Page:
1. The order in which G‑d has established a process of accent for the Jewish people, often entails a descent for the purpose of ascent. Indeed, from contemplating the extent of the descent, we can appreciate the extent of the ascent that will follow.

This concept can be seen in a comparison of the aliyos in this week’s Torah portion. The aliyah associated with the third day of the week — the day when the expression “and G‑d saw that it was good” was repeated — and even more so, the aliyah associated with the fourth day of the week reflect a state of ascent for the Jewish people. And this comes precisely because of the drastic descent, [the sin of the Golden Calf,] described in the passages that preceded these. Because of the awesome nature of that descent, the subsequent ascent is also great.

Indeed, our Sages explain that this descent was unparalleled in the history of the world from the time of Creation1 onward. Although there had been several cycles of descent and ascent previously, never had there been a descent of such great scale. And accordingly, there was never an ascent of such a great nature.

The rationale for such a cycle can be understood within the context of the explanation in Chassidic thought that sin is, to paraphrase a verse, “an awesome intrigue devised against man.” The Jews, by nature, are above connection with unfavorable influences. G‑d, however, devises “an awesome intrigue” in order to elevate our people to a higher level by having them undergo a descent beforehand.

Similarly, in regard to the matter at hand, G‑d allowed for the possibility of such a great descent, because in His great mercy, He wanted to elevate the Jews to a drastically high level. Our Sages relate that this deed was not befitting the level of the Jewish people. Nevertheless, G‑d allowed the possibility of a temporary descent,2 with the intent that this would bring about a great ascent afterwards, an ascent that would be permanent in nature.

We see a similar concept in regard to the ultimate Redemption. The ascent which will come after the descent of the exile will have a lasting effect.3 [This will be a Redemption which is not followed by an exile,] and subsequently, it will initiate a pattern of uninterrupted ascent as we “proceed from strength to strength” until we “appear before G‑d in Zion.”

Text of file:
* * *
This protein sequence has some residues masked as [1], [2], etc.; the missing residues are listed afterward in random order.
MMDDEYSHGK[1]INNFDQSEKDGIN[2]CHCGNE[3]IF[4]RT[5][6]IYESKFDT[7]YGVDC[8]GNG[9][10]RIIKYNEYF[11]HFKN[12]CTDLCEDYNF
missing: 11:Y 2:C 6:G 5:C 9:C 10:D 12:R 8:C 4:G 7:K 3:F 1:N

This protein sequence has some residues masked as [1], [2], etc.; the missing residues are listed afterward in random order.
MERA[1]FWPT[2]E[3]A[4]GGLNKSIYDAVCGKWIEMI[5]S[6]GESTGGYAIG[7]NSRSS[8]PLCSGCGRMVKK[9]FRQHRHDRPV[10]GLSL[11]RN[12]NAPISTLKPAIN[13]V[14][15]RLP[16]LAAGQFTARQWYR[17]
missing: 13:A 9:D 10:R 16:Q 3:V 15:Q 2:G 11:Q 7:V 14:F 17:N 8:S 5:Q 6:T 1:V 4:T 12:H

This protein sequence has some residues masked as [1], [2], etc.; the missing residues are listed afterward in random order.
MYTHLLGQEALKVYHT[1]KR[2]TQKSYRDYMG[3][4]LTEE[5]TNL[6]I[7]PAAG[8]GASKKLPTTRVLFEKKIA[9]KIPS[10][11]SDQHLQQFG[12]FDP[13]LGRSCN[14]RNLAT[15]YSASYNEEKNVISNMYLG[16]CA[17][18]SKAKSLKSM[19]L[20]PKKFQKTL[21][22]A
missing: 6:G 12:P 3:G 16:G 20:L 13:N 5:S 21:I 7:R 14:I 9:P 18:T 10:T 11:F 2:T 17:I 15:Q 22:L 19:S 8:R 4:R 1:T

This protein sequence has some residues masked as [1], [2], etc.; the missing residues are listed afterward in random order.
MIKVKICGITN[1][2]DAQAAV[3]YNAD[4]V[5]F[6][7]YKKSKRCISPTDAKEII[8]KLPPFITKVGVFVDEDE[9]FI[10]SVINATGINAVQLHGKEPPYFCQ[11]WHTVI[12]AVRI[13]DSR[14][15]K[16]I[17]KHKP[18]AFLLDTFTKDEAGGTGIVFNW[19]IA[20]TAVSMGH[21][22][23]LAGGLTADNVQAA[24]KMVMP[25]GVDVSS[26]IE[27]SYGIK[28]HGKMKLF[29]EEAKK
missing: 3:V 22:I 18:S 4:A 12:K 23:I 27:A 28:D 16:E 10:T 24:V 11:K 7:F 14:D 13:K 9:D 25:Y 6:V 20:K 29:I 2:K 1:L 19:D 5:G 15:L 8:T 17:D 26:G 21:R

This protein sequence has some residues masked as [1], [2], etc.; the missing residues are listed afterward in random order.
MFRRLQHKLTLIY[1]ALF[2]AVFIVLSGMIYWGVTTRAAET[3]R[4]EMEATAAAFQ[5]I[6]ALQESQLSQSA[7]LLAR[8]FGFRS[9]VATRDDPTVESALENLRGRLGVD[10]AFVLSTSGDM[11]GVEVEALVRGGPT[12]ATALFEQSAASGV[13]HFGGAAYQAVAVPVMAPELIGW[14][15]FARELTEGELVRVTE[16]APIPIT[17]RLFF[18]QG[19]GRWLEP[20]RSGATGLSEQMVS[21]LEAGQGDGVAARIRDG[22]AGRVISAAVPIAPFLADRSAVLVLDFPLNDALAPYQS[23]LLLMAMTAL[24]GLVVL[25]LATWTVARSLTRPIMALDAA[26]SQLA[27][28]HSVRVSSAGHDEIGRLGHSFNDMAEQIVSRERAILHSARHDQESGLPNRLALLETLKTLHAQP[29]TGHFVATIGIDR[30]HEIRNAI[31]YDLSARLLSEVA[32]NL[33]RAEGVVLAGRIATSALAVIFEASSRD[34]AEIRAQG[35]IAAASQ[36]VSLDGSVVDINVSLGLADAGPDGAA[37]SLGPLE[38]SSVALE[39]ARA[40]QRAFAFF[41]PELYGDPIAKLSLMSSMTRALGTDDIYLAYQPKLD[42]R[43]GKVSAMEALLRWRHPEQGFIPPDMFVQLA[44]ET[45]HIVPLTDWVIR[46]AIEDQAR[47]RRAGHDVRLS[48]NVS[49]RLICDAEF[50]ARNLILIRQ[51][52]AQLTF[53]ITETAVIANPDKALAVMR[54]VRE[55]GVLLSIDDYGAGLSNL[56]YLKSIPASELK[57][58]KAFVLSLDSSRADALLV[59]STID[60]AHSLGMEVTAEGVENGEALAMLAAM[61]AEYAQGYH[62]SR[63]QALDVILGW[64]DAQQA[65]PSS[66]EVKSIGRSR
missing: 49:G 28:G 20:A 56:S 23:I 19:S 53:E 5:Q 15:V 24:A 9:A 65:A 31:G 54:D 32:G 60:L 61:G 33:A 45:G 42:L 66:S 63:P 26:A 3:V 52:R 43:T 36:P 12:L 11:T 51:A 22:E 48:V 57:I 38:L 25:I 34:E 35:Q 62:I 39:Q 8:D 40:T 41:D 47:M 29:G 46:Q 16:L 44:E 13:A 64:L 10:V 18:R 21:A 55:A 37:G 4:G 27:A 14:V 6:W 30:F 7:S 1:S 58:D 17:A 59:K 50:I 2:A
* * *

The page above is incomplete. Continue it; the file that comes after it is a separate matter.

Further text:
Based on the above, we can appreciate why the entire Torah reading is entitled Ki Sisa which literally means “When you raise up.” For G‑d’s intent in regard to all the undesirable matters mentioned in this Torah portion was to bring the Jews to a higher level, and indeed, the highest level possible, enabling them “to proceed from strength to strength” and to continue until they reach the highest peak, the true4 and ultimate Redemption, when we will merit an endless and unvarying sequence of good.

(This process of unfailing progress must first be realized within the Divine service of the Jews, for every revelation must be initiated through a Jew’s service. This is particularly true in regard to beginning a cycle of unending good, for permanence and eternity are qualities that can be endowed only through the service of the Jews. The Jews, in turn, have this potential because “Israel and the Holy One, blessed be He, are entirely one.”)

These concepts are further emphasized by the mention of the two sets of Tablets of the Ten Commandments in this week’s Torah reading. Each one possesses an advantage over the other and both of these dimensions — although radically different — are mentioned in this week’s Torah reading.

(This reflects how every Jew has the potential to carry out several tasks, even tasks which are opposite in nature, in a single day. He has been granted the potential to carry out such Divine service. All that is necessary is that he desire to do so. And in truth, he has such a desire for the inner will of every Jew is to serve G‑d in a complete way.)

May we all and the entire Jewish people experience the ultimate ascent, the Redemption, in the immediate future. And then we will merit the First Tablets, the Second Tablets,5 and the broken tablets which allude to the service of teshuvah.6

May this take place immediately, causing the next moment to be the last moment of the exile, to be followed immediately thereafter by the first moment of the Redemption. And then as explained above, there will begin a sequence of uninterrupted and progressively advancing good. And we will proceed “with our youth and with our elders... with our sons and with our daughters” to Eretz Yisrael, to Jerusalem, and to the Third (and threefold) Beis HaMikdash. May this take place in the immediate future.